New Dawn Yet To Break For UK Casinos
Six years on from Parliament passing the Gambling Act 2005, the UK’ casino industry is yet to see the new dawn that was promised by the regulation.
John Whittingdale MP, chair of a special evidence committee on the responsibilities of the DCMS, asked Culture Secretary Jeremy Hunt MP in April “In the six years since the [Gambling] Act has been passed not a single new licence has been granted …. Do you not think that this Act has been a complete fiasco?” To which the Minister replied, “It hasn’t worked – you’re absolutely right. There has been a whole series of problems with it”.
Since the Act was passed casino drop increased steadily each year reaching a peak of GB£ 4.53 billion in 2008/2009 before falling back last year to GB£ 4.39 billion. But whilst drop has been improving the gross win – the amount casinos keep from losing customers – has declined significantly.
Gross win rose above GB£ 700 million in 2004/2005 but has not mirrored that peak in recent years. More worryingly for casino operators there seems to be a long term decline in the gross win percentage. Gaming is a cyclical industry but margins in recent years have been around the 14% – 15% mark compared with 18% – 19% in the 1980s.
The Gambling Commission reported that there were four fewer casino operating in 2009/2010 (141) than in the previous year (145) and Genting Casinos announced this month (April 2011) that it is considering closing its Manchester Mint, Leicester Electric Circus, and Great Yarmouth Mint casinos.
One of the aims of the Gambling Act was to allow additional casinos to be created and the process of awarding some of these licences has got underway:
‚Ä¢ Newham council awarded a licence to Aspers in March 2011 for a casino as part of the Westfield Stratford City development
‚Ä¢ Apollo resorts was awarded a provisional licence by Kingston-upon-Hull council in February 2011
‚Ä¢ Middlesbrough has begun the process for awarding its casino licence
‚Ä¢ Scarborough Borough council received two applications for its small casino
But whilst gross win and the number of properties have fallen, visiting casinos has never been more popular. In 2010 visits to casinos passed 17 million for the first time and up by 3% on the previous year. In the last ten years casino attendance has risen by 51%.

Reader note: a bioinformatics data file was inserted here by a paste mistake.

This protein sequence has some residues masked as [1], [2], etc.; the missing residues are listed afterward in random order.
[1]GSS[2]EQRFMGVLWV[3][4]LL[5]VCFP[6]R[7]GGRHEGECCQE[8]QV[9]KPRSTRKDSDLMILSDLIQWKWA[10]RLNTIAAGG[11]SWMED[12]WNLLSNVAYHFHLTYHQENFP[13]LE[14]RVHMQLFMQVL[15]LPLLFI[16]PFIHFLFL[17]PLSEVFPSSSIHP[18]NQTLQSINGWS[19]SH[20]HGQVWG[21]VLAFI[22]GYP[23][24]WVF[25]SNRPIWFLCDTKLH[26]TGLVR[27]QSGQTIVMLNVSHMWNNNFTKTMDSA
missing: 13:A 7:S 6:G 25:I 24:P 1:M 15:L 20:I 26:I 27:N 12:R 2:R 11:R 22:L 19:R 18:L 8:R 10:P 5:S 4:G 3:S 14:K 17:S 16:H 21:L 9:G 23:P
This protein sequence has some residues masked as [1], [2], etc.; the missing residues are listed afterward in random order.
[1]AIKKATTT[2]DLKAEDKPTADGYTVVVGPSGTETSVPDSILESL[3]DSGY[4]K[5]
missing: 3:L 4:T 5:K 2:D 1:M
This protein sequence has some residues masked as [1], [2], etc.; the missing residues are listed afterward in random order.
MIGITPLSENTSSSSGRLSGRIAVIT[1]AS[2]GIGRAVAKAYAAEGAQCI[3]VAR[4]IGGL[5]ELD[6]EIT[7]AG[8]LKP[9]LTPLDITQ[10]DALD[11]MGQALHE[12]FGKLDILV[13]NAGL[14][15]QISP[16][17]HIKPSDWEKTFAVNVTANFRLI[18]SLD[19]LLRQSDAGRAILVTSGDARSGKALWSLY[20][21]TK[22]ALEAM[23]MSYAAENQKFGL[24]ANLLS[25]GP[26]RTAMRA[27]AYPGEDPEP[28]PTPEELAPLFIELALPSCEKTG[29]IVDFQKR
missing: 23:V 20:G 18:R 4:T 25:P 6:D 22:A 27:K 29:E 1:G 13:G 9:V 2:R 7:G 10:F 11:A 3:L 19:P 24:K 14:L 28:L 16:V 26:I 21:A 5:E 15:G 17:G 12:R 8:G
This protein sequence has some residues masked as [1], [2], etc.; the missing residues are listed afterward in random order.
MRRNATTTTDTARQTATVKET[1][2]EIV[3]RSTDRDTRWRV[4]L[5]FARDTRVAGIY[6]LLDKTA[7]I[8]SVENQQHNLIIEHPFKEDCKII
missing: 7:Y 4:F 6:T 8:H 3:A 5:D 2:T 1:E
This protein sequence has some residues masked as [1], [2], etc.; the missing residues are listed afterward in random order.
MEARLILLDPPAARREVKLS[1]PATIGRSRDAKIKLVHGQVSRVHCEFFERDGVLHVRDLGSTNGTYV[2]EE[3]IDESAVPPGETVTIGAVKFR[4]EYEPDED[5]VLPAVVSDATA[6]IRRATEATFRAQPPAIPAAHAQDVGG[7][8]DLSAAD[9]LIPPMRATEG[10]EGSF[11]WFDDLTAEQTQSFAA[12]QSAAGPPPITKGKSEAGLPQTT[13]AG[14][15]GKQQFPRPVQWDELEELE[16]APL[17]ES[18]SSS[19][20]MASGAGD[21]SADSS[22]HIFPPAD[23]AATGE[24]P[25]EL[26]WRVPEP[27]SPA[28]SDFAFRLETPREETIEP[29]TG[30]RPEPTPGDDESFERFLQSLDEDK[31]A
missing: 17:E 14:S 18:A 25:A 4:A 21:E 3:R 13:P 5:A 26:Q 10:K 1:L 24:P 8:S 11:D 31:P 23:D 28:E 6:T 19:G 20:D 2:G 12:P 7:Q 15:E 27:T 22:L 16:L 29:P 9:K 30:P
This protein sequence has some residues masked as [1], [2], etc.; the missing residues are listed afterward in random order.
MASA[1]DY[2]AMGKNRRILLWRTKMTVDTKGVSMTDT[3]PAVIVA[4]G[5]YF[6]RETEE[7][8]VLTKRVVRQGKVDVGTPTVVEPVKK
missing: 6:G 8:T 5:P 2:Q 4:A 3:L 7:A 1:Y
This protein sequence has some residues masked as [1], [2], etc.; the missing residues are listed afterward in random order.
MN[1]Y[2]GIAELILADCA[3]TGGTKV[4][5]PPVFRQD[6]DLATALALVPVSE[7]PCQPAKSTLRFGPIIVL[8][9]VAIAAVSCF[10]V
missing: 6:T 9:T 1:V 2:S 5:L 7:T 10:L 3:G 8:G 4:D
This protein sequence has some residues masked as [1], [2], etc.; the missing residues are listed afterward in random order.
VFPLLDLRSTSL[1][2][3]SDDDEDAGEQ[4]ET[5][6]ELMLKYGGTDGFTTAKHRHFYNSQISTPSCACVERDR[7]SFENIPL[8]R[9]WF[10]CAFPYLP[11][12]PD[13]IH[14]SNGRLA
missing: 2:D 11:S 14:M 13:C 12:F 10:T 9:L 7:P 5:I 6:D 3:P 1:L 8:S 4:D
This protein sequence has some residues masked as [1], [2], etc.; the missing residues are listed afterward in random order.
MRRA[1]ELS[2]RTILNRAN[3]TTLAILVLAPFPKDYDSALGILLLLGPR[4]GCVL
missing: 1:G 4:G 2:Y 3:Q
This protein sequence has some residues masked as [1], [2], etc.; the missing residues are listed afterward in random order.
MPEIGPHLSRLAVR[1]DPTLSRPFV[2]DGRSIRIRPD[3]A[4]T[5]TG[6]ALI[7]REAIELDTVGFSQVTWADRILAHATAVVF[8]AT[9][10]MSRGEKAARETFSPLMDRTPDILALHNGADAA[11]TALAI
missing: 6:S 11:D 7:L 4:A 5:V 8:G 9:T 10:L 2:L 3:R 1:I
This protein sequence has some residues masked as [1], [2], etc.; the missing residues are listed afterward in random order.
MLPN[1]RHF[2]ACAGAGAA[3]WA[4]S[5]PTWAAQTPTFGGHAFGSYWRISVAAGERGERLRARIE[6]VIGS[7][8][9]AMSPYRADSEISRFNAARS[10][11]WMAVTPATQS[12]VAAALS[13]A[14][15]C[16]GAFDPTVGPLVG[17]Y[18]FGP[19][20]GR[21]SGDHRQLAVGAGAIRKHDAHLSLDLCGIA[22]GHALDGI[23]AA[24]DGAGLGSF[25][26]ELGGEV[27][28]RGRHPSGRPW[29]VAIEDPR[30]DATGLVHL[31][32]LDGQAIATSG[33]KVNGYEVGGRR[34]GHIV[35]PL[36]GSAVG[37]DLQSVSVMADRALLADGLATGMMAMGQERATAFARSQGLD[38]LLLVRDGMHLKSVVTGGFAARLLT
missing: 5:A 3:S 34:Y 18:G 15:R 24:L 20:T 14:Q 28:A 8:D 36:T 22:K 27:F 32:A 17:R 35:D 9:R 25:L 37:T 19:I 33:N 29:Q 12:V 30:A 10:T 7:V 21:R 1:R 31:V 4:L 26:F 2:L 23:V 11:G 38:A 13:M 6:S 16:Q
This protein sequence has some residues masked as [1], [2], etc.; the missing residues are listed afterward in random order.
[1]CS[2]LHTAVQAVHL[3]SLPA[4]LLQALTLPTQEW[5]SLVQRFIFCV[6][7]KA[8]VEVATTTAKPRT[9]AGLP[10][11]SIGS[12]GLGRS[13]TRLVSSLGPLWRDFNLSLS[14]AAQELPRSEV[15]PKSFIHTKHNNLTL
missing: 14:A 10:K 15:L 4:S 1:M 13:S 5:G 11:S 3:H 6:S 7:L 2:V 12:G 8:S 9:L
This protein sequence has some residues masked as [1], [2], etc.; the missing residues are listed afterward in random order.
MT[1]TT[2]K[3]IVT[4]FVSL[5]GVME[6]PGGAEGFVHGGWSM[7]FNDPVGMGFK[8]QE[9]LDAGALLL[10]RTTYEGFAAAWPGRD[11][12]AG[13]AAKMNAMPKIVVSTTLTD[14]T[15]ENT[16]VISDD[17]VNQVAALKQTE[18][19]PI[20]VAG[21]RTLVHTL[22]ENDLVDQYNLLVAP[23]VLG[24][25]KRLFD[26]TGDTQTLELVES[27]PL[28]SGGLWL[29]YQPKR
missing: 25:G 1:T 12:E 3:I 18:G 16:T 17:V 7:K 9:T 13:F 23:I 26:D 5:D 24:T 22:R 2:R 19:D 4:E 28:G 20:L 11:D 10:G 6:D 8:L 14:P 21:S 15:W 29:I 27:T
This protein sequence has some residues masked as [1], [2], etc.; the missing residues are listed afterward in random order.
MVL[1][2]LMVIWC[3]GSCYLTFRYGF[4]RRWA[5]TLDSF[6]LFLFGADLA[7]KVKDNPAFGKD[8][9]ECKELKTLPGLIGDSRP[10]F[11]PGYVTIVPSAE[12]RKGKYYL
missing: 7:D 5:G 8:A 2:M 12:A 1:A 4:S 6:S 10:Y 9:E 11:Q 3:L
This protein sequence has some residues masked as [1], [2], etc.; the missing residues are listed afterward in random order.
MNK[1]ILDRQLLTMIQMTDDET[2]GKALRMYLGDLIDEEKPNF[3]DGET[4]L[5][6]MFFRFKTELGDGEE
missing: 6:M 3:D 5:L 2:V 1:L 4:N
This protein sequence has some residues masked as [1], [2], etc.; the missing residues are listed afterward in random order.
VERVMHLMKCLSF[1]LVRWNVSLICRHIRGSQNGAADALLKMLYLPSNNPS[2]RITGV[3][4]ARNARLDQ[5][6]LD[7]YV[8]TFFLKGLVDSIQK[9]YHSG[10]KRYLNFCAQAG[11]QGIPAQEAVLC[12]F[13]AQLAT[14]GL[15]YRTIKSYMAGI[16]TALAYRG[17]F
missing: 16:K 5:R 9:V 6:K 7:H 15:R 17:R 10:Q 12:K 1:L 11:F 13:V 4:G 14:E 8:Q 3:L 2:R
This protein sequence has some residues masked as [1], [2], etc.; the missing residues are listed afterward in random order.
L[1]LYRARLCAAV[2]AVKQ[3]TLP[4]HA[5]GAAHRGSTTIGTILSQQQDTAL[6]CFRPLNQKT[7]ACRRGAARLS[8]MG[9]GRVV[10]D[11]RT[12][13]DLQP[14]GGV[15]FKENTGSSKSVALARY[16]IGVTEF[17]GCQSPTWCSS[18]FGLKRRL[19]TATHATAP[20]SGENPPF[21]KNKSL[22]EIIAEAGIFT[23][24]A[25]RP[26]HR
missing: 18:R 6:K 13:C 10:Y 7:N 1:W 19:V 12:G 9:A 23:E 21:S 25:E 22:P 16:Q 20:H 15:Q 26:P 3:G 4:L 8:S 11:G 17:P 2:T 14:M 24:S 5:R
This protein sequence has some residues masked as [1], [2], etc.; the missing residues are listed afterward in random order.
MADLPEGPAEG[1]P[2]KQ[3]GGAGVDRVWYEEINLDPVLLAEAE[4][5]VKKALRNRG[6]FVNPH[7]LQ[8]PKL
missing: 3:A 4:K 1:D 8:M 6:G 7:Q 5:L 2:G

Warwick Bartlett, Chief Executive of Global Betting and Gaming Consultants, commented, “The UK’ casino industry has yet to be revolutionised by the implementation of the Gambling Act 2005. UK consumers are visiting casinos in higher numbers than ever before and it seems like an opportunity has so far been missed to capitalise upon this.”
“Gambling tourism has become the latest travel trend with gamblers travelling considerable distances to enjoy their hobby. Unless operators in the UK offer what is available elsewhere the country will lose out on what has become an industry highly beneficial to GDP, employing many people.
“The legislation and the tax rate need to change if the UK is to remain competitive.”
Global Casino Market
Globally, the casino market rose by 12.5% to US$ 95.1 billion in 2010 but it was mixed fortunes for different jurisdictions as certain parts of the gaming industry continued to be hit by the recession.
‚Ä¢ Nevada’ casino revenues fell by 4.5% in 2010
‚Ä¢ New Jersey’ casino revenues fell by 9.5% in 2010
‚Ä¢ South Africa’ casino revenues rose by 1.7%
‚Ä¢ Macau’ casino revenues rose by 58%
New casinos are still establishing themselves in markets like Singapore, the Philippines, and Chile and Macau’ casinos continue to break all revenue records. GBGC, therefore, forecasts in the sixth edition of its Global Gambling Report that world casino revenues will surpass US$ 100 billion in 2011 and reach US$ 128 billion by 2013.
The 6th Edition of GBGC’ Global Gambling Report
The 6th Edition of GBGC’ Global Gambling Report Betting on Regulation was published in April 2011. It contains more than 1,500 pages of data, analysis, and commentary on gambling activities in over 250 individual jurisdictions on every continent. The report is available for purchase as an annual subscription for £3,950 (+VAT), with access to updates throughout the year.